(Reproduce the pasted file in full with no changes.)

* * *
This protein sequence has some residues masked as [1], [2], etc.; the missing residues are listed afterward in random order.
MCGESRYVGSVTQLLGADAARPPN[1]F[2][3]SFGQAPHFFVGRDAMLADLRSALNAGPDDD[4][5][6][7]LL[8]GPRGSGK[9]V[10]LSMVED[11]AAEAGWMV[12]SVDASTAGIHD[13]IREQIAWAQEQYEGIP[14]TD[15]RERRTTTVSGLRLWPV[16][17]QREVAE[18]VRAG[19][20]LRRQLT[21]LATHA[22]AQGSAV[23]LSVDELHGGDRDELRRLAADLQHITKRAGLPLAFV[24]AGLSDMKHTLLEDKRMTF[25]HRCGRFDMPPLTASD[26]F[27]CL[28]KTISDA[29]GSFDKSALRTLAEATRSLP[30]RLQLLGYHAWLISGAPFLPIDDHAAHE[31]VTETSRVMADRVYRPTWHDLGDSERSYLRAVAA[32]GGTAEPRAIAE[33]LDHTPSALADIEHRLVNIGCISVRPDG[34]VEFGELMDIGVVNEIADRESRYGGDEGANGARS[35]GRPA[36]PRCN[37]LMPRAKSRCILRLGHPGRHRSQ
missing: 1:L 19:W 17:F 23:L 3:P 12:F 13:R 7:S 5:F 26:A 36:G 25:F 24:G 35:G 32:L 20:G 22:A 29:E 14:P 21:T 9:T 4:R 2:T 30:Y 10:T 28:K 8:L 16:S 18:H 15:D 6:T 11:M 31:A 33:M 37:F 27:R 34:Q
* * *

This protein sequence has some residues masked as [1], [2], etc.; the missing residues are listed afterward in random order.
MCGESRYVGSVTQLLGADAARPPN[1]F[2][3]SFGQAPHFFVGRDAMLADLRSALNAGPDDD[4][5][6][7]LL[8]GPRGSGK[9]V[10]LSMVED[11]AAEAGWMV[12]SVDASTAGIHD[13]IREQIAWAQEQYEGIP[14]TD[15]RERRTTTVSGLRLWPV[16][17]QREVAE[18]VRAG[19][20]LRRQLT[21]LATHA[22]AQGSAV[23]LSVDELHGGDRDELRRLAADLQHITKRAGLPLAFV[24]AGLSDMKHTLLEDKRMTF[25]HRCGRFDMPPLTASD[26]F[27]CL[28]KTISDA[29]GSFDKSALRTLAEATRSLP[30]RLQLLGYHAWLISGAPFLPIDDHAAHE[31]VTETSRVMADRVYRPTWHDLGDSERSYLRAVAA[32]GGTAEPRAIAE[33]LDHTPSALADIEHRLVNIGCISVRPDG[34]VEFGELMDIGVVNEIADRESRYGGDEGANGARS[35]GRPA[36]PRCN[37]LMPRAKSRCILRLGHPGRHRSQ
missing: 1:L 19:W 17:F 23:L 3:P 12:F 13:R 7:S 5:F 26:A 36:G 25:F 24:G 35:G 32:L 20:G 22:A 29:E 14:P 21:T 9:T 4:R 2:T 30:Y 10:T 28:K 8:L 16:S 18:H 15:D 6:T 11:M 31:A 33:M 37:F 27:R 34:Q